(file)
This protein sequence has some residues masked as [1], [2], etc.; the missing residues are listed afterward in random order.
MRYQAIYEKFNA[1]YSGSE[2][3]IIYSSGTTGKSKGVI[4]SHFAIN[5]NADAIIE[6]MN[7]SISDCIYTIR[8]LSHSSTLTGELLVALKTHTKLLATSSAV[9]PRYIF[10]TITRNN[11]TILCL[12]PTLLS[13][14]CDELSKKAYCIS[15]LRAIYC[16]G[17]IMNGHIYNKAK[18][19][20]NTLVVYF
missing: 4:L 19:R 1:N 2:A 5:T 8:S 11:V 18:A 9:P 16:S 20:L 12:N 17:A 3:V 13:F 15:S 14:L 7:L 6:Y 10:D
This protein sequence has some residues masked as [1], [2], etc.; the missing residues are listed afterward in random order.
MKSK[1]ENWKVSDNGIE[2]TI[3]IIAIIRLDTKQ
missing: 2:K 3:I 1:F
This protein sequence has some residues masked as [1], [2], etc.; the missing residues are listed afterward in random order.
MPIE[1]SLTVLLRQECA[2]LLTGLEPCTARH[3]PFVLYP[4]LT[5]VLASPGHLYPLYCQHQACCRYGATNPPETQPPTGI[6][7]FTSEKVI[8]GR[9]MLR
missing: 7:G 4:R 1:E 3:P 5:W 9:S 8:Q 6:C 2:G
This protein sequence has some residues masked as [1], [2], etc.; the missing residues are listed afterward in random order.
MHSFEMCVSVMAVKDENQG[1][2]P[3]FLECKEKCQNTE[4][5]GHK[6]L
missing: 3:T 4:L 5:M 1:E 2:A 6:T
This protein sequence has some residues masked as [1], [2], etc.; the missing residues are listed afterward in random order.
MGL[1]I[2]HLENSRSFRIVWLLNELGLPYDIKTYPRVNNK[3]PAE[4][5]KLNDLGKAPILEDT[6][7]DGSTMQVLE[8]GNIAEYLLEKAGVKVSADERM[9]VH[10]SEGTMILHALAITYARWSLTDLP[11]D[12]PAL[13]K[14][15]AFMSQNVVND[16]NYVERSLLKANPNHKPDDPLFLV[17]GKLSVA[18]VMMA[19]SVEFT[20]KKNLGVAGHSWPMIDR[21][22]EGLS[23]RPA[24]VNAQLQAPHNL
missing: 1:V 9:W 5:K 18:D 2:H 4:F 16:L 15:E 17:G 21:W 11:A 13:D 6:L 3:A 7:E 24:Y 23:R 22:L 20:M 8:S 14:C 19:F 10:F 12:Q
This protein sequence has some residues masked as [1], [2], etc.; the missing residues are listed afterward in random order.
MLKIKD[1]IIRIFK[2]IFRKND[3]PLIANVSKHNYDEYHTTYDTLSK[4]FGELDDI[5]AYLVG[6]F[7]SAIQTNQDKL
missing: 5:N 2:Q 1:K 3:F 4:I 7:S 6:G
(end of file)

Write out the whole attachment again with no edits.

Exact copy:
This protein sequence has some residues masked as [1], [2], etc.; the missing residues are listed afterward in random order.
MRYQAIYEKFNA[1]YSGSE[2][3]IIYSSGTTGKSKGVI[4]SHFAIN[5]NADAIIE[6]MN[7]SISDCIYTIR[8]LSHSSTLTGELLVALKTHTKLLATSSAV[9]PRYIF[10]TITRNN[11]TILCL[12]PTLLS[13][14]CDELSKKAYCIS[15]LRAIYC[16]G[17]IMNGHIYNKAK[18][19][20]NTLVVYF
missing: 4:L 19:R 1:N 2:A 5:T 8:S 11:V 18:A 9:P 16:S 20:L 12:N 17:A 3:V 13:F 15:S 14:L 7:L 6:Y 10:D
This protein sequence has some residues masked as [1], [2], etc.; the missing residues are listed afterward in random order.
MKSK[1]ENWKVSDNGIE[2]TI[3]IIAIIRLDTKQ
missing: 2:K 3:I 1:F
This protein sequence has some residues masked as [1], [2], etc.; the missing residues are listed afterward in random order.
MPIE[1]SLTVLLRQECA[2]LLTGLEPCTARH[3]PFVLYP[4]LT[5]VLASPGHLYPLYCQHQACCRYGATNPPETQPPTGI[6][7]FTSEKVI[8]GR[9]MLR
missing: 7:G 4:R 1:E 3:P 5:W 9:S 8:Q 6:C 2:G
This protein sequence has some residues masked as [1], [2], etc.; the missing residues are listed afterward in random order.
MHSFEMCVSVMAVKDENQG[1][2]P[3]FLECKEKCQNTE[4][5]GHK[6]L
missing: 3:T 4:L 5:M 1:E 2:A 6:T
This protein sequence has some residues masked as [1], [2], etc.; the missing residues are listed afterward in random order.
MGL[1]I[2]HLENSRSFRIVWLLNELGLPYDIKTYPRVNNK[3]PAE[4][5]KLNDLGKAPILEDT[6][7]DGSTMQVLE[8]GNIAEYLLEKAGVKVSADERM[9]VH[10]SEGTMILHALAITYARWSLTDLP[11]D[12]PAL[13]K[14][15]AFMSQNVVND[16]NYVERSLLKANPNHKPDDPLFLV[17]GKLSVA[18]VMMA[19]SVEFT[20]KKNLGVAGHSWPMIDR[21][22]EGLS[23]RPA[24]VNAQLQAPHNL
missing: 1:V 9:W 5:K 18:D 2:H 4:F 16:L 15:E 17:G 21:W 11:A 13:D 6:L 3:A 7:E 24:Y 23:R 22:L 20:M 8:S 14:C 19:F 10:F 12:Q
This protein sequence has some residues masked as [1], [2], etc.; the missing residues are listed afterward in random order.
MLKIKD[1]IIRIFK[2]IFRKND[3]PLIANVSKHNYDEYHTTYDTLSK[4]FGELDDI[5]AYLVG[6]F[7]SAIQTNQDKL
missing: 5:N 2:Q 1:K 3:F 4:I 7:S 6:G